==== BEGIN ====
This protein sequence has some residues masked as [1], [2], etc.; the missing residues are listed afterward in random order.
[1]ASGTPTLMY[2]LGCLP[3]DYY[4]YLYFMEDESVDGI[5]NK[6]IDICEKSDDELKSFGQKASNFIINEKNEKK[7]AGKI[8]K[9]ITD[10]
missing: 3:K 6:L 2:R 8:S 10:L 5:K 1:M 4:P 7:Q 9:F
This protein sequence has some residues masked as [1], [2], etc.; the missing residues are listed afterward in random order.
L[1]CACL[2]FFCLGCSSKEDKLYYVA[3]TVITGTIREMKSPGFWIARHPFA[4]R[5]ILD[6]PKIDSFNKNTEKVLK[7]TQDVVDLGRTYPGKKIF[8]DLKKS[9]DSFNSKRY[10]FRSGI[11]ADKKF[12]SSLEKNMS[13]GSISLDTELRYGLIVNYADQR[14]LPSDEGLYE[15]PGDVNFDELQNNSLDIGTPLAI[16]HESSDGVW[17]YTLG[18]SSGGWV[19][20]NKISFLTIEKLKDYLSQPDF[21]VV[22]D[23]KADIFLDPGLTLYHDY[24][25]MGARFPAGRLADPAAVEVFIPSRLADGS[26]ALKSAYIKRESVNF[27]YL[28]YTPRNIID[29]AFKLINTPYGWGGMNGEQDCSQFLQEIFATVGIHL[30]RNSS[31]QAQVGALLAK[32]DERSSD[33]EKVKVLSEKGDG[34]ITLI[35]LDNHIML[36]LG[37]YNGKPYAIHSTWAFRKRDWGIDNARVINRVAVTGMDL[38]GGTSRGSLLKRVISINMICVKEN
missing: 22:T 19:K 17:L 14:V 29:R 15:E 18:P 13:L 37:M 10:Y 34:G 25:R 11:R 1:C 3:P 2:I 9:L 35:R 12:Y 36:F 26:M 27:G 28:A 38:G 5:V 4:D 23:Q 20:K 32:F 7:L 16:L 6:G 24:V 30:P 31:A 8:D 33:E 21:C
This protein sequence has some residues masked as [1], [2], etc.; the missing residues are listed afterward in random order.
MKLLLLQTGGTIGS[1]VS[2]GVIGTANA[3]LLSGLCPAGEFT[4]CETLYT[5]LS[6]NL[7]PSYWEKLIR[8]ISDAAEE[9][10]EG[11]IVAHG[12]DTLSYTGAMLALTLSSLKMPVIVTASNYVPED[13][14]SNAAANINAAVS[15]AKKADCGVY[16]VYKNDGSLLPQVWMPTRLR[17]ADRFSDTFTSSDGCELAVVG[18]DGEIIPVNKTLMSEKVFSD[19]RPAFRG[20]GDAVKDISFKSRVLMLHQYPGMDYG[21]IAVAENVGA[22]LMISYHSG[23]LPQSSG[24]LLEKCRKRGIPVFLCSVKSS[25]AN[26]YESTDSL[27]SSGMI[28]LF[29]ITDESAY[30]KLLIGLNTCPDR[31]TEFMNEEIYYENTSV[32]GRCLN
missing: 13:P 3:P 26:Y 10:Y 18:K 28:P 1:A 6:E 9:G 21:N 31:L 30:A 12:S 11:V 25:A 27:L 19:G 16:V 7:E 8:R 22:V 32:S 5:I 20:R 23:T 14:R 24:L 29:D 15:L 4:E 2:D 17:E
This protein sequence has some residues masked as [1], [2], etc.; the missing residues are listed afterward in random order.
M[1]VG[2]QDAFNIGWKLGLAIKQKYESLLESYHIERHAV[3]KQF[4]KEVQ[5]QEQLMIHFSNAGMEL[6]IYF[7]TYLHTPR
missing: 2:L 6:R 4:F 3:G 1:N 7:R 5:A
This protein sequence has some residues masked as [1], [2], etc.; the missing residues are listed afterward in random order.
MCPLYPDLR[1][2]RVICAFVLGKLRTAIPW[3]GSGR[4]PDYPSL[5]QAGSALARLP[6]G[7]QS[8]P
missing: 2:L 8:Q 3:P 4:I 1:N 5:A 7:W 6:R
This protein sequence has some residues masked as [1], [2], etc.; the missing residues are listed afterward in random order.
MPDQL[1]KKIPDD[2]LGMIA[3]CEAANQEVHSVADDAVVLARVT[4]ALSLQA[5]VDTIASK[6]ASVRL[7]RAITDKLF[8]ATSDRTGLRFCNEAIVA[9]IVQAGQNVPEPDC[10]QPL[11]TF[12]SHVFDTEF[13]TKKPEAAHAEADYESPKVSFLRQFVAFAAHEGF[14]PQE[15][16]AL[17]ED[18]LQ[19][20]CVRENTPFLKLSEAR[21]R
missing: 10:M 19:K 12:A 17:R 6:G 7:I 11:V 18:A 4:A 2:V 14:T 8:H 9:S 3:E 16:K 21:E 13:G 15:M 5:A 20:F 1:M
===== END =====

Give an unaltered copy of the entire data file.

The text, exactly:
This protein sequence has some residues masked as [1], [2], etc.; the missing residues are listed afterward in random order.
[1]ASGTPTLMY[2]LGCLP[3]DYY[4]YLYFMEDESVDGI[5]NK[6]IDICEKSDDELKSFGQKASNFIINEKNEKK[7]AGKI[8]K[9]ITD[10]
missing: 3:K 6:L 2:R 8:S 10:L 5:K 1:M 4:P 7:Q 9:F
This protein sequence has some residues masked as [1], [2], etc.; the missing residues are listed afterward in random order.
L[1]CACL[2]FFCLGCSSKEDKLYYVA[3]TVITGTIREMKSPGFWIARHPFA[4]R[5]ILD[6]PKIDSFNKNTEKVLK[7]TQDVVDLGRTYPGKKIF[8]DLKKS[9]DSFNSKRY[10]FRSGI[11]ADKKF[12]SSLEKNMS[13]GSISLDTELRYGLIVNYADQR[14]LPSDEGLYE[15]PGDVNFDELQNNSLDIGTPLAI[16]HESSDGVW[17]YTLG[18]SSGGWV[19][20]NKISFLTIEKLKDYLSQPDF[21]VV[22]D[23]KADIFLDPGLTLYHDY[24][25]MGARFPAGRLADPAAVEVFIPSRLADGS[26]ALKSAYIKRESVNF[27]YL[28]YTPRNIID[29]AFKLINTPYGWGGMNGEQDCSQFLQEIFATVGIHL[30]RNSS[31]QAQVGALLAK[32]DERSSD[33]EKVKVLSEKGDG[34]ITLI[35]LDNHIML[36]LG[37]YNGKPYAIHSTWAFRKRDWGIDNARVINRVAVTGMDL[38]GGTSRGSLLKRVISINMICVKEN
missing: 22:T 19:K 17:L 14:V 29:R 15:E 18:P 13:L 37:M 10:Y 34:G 25:R 11:R 1:C 3:P 2:I 9:L 35:R 12:Y 36:F 26:M 27:G 28:A 38:G 5:V 4:D 23:Q 20:K 32:F 7:L 16:L 6:G 24:V 30:P 31:A 8:D 33:E 21:C
This protein sequence has some residues masked as [1], [2], etc.; the missing residues are listed afterward in random order.
MKLLLLQTGGTIGS[1]VS[2]GVIGTANA[3]LLSGLCPAGEFT[4]CETLYT[5]LS[6]NL[7]PSYWEKLIR[8]ISDAAEE[9][10]EG[11]IVAHG[12]DTLSYTGAMLALTLSSLKMPVIVTASNYVPED[13][14]SNAAANINAAVS[15]AKKADCGVY[16]VYKNDGSLLPQVWMPTRLR[17]ADRFSDTFTSSDGCELAVVG[18]DGEIIPVNKTLMSEKVFSD[19]RPAFRG[20]GDAVKDISFKSRVLMLHQYPGMDYG[21]IAVAENVGA[22]LMISYHSG[23]LPQSSG[24]LLEKCRKRGIPVFLCSVKSS[25]AN[26]YESTDSL[27]SSGMI[28]LF[29]ITDESAY[30]KLLIGLNTCPDR[31]TEFMNEEIYYENTSV[32]GRCLN
missing: 13:P 3:P 26:Y 10:Y 18:K 28:P 1:A 6:E 9:G 21:N 31:L 30:A 12:S 11:V 25:A 27:L 19:G 16:V 7:E 8:R 22:V 32:S 5:I 20:R 23:T 14:R 24:L 29:D 15:L 4:E 2:D 17:E
This protein sequence has some residues masked as [1], [2], etc.; the missing residues are listed afterward in random order.
M[1]VG[2]QDAFNIGWKLGLAIKQKYESLLESYHIERHAV[3]KQF[4]KEVQ[5]QEQLMIHFSNAGMEL[6]IYF[7]TYLHTPR
missing: 2:L 6:R 4:F 3:G 1:N 7:R 5:A
This protein sequence has some residues masked as [1], [2], etc.; the missing residues are listed afterward in random order.
MCPLYPDLR[1][2]RVICAFVLGKLRTAIPW[3]GSGR[4]PDYPSL[5]QAGSALARLP[6]G[7]QS[8]P
missing: 2:L 8:Q 3:P 4:I 1:N 5:A 7:W 6:R
This protein sequence has some residues masked as [1], [2], etc.; the missing residues are listed afterward in random order.
MPDQL[1]KKIPDD[2]LGMIA[3]CEAANQEVHSVADDAVVLARVT[4]ALSLQA[5]VDTIASK[6]ASVRL[7]RAITDKLF[8]ATSDRTGLRFCNEAIVA[9]IVQAGQNVPEPDC[10]QPL[11]TF[12]SHVFDTEF[13]TKKPEAAHAEADYESPKVSFLRQFVAFAAHEGF[14]PQE[15][16]AL[17]ED[18]LQ[19][20]CVRENTPFLKLSEAR[21]R
missing: 10:M 19:K 12:A 17:R 6:G 7:I 11:V 18:A 4:A 2:V 14:T 8:H 9:S 3:E 16:K 21:E 13:G 15:M 5:A 20:F 1:M